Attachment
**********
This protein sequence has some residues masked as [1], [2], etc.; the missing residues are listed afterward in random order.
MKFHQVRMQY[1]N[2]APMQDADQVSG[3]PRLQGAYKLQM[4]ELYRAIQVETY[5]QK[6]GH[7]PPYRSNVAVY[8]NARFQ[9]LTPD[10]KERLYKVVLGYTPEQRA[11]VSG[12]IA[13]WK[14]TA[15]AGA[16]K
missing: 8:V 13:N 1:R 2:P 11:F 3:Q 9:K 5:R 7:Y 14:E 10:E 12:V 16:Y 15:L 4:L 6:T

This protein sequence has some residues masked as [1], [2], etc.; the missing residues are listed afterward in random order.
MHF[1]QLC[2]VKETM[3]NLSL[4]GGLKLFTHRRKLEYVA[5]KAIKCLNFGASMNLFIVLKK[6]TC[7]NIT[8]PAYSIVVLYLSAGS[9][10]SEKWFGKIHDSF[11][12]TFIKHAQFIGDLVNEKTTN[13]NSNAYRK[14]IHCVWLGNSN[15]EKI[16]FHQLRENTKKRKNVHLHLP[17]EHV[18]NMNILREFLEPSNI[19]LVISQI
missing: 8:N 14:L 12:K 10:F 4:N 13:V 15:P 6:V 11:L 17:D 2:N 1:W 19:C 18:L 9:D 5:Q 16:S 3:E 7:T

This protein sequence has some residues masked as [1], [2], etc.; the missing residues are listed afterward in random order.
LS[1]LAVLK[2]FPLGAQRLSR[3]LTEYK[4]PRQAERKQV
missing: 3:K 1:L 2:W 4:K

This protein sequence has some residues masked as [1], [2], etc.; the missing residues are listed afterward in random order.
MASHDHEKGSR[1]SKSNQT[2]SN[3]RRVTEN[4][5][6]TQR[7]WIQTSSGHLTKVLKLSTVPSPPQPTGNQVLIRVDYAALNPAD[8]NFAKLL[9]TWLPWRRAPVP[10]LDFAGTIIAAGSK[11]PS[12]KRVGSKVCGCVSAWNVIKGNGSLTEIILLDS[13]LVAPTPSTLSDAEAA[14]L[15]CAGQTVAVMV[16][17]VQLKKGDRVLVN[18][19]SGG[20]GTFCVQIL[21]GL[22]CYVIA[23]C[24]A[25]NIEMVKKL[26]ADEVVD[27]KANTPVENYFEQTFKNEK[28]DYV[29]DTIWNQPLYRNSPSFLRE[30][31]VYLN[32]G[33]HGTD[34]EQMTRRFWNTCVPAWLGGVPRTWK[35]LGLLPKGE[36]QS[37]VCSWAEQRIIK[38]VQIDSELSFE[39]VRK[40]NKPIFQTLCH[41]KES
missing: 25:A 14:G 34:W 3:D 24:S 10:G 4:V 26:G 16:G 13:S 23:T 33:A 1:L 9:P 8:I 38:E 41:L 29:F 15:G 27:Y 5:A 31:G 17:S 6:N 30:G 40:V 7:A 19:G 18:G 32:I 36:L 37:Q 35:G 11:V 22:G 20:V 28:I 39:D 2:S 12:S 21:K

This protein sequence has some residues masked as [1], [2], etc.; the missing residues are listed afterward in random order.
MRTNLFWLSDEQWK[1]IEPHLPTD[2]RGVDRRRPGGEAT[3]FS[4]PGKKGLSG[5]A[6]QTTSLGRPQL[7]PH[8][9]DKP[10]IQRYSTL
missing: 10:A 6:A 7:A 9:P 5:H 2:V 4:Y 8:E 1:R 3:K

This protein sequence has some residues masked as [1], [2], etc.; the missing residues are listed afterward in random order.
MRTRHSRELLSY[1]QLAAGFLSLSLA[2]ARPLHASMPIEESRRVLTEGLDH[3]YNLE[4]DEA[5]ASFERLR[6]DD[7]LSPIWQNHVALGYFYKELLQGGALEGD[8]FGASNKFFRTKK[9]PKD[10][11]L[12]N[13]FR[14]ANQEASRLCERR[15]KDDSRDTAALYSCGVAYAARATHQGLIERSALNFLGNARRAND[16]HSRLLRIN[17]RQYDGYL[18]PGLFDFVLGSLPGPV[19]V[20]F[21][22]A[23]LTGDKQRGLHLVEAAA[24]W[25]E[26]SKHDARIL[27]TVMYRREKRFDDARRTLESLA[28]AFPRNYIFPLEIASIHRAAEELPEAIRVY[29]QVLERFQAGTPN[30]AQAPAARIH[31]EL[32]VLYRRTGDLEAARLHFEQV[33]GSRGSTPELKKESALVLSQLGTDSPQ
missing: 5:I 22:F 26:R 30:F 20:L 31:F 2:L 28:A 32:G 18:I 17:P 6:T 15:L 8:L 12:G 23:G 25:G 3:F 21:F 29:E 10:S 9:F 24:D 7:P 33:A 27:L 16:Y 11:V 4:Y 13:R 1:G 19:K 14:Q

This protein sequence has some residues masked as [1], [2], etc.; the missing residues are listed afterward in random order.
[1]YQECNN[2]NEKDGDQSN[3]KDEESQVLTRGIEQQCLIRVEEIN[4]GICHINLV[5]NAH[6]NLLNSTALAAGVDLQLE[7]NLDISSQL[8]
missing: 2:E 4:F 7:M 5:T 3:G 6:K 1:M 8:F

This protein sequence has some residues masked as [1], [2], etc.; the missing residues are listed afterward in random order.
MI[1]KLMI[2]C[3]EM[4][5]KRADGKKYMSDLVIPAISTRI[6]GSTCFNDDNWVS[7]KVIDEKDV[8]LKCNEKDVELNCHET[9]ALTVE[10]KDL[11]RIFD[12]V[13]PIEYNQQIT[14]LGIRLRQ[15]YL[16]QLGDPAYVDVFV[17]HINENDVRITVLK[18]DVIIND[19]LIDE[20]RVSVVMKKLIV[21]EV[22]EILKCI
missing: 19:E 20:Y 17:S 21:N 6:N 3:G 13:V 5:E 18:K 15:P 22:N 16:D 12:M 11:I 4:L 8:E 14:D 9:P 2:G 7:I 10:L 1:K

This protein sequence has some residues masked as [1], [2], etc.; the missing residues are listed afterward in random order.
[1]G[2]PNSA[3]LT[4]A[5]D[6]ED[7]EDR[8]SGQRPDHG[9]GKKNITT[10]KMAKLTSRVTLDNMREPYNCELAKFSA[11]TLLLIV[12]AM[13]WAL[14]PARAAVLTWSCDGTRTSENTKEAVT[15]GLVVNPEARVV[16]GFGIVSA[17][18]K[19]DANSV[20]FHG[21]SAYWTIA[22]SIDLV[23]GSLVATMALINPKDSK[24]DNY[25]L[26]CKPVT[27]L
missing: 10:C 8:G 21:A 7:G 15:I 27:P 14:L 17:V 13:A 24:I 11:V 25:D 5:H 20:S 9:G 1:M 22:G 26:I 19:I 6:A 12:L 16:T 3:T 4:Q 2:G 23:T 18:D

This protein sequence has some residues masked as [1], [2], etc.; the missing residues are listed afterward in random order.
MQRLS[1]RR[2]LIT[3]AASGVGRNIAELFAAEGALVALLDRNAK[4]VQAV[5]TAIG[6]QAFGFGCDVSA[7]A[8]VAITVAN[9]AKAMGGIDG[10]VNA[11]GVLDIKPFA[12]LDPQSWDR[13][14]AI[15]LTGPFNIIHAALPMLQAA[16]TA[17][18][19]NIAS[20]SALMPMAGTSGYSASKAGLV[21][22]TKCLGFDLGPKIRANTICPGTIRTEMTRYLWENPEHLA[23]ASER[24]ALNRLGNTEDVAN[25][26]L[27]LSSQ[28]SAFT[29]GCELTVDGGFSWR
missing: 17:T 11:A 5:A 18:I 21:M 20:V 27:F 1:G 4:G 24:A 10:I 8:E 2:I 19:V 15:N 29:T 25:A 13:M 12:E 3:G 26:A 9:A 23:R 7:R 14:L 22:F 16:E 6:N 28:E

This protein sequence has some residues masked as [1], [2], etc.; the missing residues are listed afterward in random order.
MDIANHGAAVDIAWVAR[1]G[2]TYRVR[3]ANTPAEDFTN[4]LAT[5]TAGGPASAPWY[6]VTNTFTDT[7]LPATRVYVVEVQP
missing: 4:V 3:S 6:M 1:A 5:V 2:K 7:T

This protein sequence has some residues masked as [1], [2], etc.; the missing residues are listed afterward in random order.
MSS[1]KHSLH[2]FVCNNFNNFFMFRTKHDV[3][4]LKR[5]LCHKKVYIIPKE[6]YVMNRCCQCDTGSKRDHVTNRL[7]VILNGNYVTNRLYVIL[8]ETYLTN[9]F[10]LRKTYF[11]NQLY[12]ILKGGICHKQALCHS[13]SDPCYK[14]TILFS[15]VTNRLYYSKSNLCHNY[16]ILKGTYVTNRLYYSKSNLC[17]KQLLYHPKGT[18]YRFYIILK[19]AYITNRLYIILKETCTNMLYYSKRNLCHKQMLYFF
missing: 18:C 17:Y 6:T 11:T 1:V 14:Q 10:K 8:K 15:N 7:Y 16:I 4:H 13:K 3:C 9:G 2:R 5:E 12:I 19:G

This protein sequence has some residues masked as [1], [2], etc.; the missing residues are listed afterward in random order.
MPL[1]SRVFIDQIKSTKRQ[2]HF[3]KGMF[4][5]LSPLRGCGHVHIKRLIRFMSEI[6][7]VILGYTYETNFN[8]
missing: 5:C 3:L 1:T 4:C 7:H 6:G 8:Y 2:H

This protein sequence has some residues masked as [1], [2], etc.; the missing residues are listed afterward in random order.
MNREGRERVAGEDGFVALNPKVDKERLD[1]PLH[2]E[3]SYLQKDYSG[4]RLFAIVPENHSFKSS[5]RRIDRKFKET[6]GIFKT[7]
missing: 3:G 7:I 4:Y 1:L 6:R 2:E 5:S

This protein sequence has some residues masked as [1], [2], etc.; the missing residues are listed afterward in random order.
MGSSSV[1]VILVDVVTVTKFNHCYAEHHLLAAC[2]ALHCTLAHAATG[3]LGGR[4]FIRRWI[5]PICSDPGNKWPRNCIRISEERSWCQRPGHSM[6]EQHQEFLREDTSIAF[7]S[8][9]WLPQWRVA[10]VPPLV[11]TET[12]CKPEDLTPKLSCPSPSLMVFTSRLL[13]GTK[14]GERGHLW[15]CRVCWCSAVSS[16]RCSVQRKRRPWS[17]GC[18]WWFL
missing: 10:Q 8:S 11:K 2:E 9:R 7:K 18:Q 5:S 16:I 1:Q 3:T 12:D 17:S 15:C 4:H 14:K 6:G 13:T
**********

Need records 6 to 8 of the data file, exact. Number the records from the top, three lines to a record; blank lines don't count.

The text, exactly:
This protein sequence has some residues masked as [1], [2], etc.; the missing residues are listed afterward in random order.
MRTRHSRELLSY[1]QLAAGFLSLSLA[2]ARPLHASMPIEESRRVLTEGLDH[3]YNLE[4]DEA[5]ASFERLR[6]DD[7]LSPIWQNHVALGYFYKELLQGGALEGD[8]FGASNKFFRTKK[9]PKD[10][11]L[12]N[13]FR[14]ANQEASRLCERR[15]KDDSRDTAALYSCGVAYAARATHQGLIERSALNFLGNARRAND[16]HSRLLRIN[17]RQYDGYL[18]PGLFDFVLGSLPGPV[19]V[20]F[21][22]A[23]LTGDKQRGLHLVEAAA[24]W[25]E[26]SKHDARIL[27]TVMYRREKRFDDARRTLESLA[28]AFPRNYIFPLEIASIHRAAEELPEAIRVY[29]QVLERFQAGTPN[30]AQAPAARIH[31]EL[32]VLYRRTGDLEAARLHFEQV[33]GSRGSTPELKKESALVLSQLGTDSPQ
missing: 5:I 22:F 26:R 30:F 20:L 31:F 2:L 28:A 32:G 18:I 17:P 6:T 15:L 8:L 12:G 23:G 25:G 3:F 21:F 29:E 10:S 9:F 24:D 7:P 33:A 27:L 16:Y 11:V 4:Y 13:R 1:G 19:K 14:Q

This protein sequence has some residues masked as [1], [2], etc.; the missing residues are listed afterward in random order.
[1]YQECNN[2]NEKDGDQSN[3]KDEESQVLTRGIEQQCLIRVEEIN[4]GICHINLV[5]NAH[6]NLLNSTALAAGVDLQLE[7]NLDISSQL[8]
missing: 2:E 4:F 7:M 5:T 3:G 6:K 1:M 8:F

This protein sequence has some residues masked as [1], [2], etc.; the missing residues are listed afterward in random order.
MI[1]KLMI[2]C[3]EM[4][5]KRADGKKYMSDLVIPAISTRI[6]GSTCFNDDNWVS[7]KVIDEKDV[8]LKCNEKDVELNCHET[9]ALTVE[10]KDL[11]RIFD[12]V[13]PIEYNQQIT[14]LGIRLRQ[15]YL[16]QLGDPAYVDVFV[17]HINENDVRITVLK[18]DVIIND[19]LIDE[20]RVSVVMKKLIV[21]EV[22]EILKCI
missing: 19:E 20:Y 17:S 21:N 6:N 3:G 13:V 5:E 18:K 15:P 22:N 16:D 12:M 11:I 4:L 8:E 14:D 9:P 2:G 7:I 10:L 1:K